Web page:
Hope I Get Some Of These On My Buche De Noel*

 

  The mushroom pictured above is an amanita muscaria, also known as fly agaric.  The variety has an etomycorrhizal (a specific sort of symbiotic) relationship with conifers (of which  more later) and are hallucinogenic.  Some believe that they and their relatives played a role in the evolution of human consciousness.  

  At the end of the last ice age our ancestors left the jungle for grasslands and began to pursue the animals they found grazing thereupon.  Growing on and around the animals’ dung were varieties of hallucinogenic mushrooms which great great (etc) grandpa also consumed.

  The presence of this fun stuff in the early human diet led to important neurological manifestations chief among which was synesthesia, a blurring of the boundaries of the senses.  This opened the door for the development of language and the flowering of humanity nature.

  About 10,000 or so years ago, the climate changed again, drastically reducing the geography upon which mind altering foodstuff could thrive.  The party over (but not lost to our collective unconscious), our ancestors reverted to the innate brutality of primate society.

  Why is this pertinent now?  As I mentioned above, certain sorts of mushrooms often grow near coniferous (Christmas!) trees and thus and otherwise have been linked to atavistic traditions of the holiday season.  Possibly, original catalyzing agents in fact.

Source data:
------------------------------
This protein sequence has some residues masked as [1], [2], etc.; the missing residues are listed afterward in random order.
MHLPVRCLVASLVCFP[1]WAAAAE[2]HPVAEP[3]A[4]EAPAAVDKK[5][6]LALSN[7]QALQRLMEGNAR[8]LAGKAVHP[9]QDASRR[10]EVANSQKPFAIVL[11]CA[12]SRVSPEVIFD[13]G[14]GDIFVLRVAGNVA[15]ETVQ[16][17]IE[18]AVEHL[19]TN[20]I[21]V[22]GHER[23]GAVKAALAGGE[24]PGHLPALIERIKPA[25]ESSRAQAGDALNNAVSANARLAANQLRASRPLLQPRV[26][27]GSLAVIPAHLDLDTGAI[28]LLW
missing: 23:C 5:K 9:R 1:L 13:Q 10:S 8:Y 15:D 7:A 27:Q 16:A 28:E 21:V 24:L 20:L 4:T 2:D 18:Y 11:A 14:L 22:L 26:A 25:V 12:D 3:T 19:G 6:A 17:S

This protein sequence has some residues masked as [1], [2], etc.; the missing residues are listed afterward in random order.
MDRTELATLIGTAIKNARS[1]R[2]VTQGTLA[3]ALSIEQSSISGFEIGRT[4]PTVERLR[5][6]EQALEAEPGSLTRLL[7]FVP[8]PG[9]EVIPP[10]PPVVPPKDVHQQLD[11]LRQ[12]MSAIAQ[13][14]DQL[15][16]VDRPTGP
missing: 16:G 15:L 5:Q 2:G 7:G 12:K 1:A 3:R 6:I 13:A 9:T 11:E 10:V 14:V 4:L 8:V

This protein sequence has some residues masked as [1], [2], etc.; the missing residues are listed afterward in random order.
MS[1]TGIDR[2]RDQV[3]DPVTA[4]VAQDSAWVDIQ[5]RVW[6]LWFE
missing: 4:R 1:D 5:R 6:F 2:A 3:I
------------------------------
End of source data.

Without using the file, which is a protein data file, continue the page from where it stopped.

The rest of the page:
More recent of our forebears would watch reindeer find them by the trees, eat them, and then prance about euphorically.  Village shaman would enter a yurt dwelling at night through its smoke-hole and leave some of the fungi in stockings by the hearth for later employment in religious practices. 

  That the amanita natural design scheme is similar to Santa’s is obvious.  The white gilled, white spotted, and usually (but not always) deep red mushrooms appear widely throughout popular culture.  Including Christmas cards, Christmas tree ornaments, and, well, Disney’s version of the Nutcracker in Fantasia.

  Finally, “Rudolph the red nosed reindeer had a very shiny nose.  And if you ever saw him, you would even say it glows… [O]ne foggy Christmas Eve Santa came to say, Rudolf with your nose so bright won’t you guide my sleigh tonight?”. 

  Who could make this stuff up?  Rest my case.  On Prancer!

*Yule log.  A rolled holiday cake upon which are placed mushrooms made from meringue.

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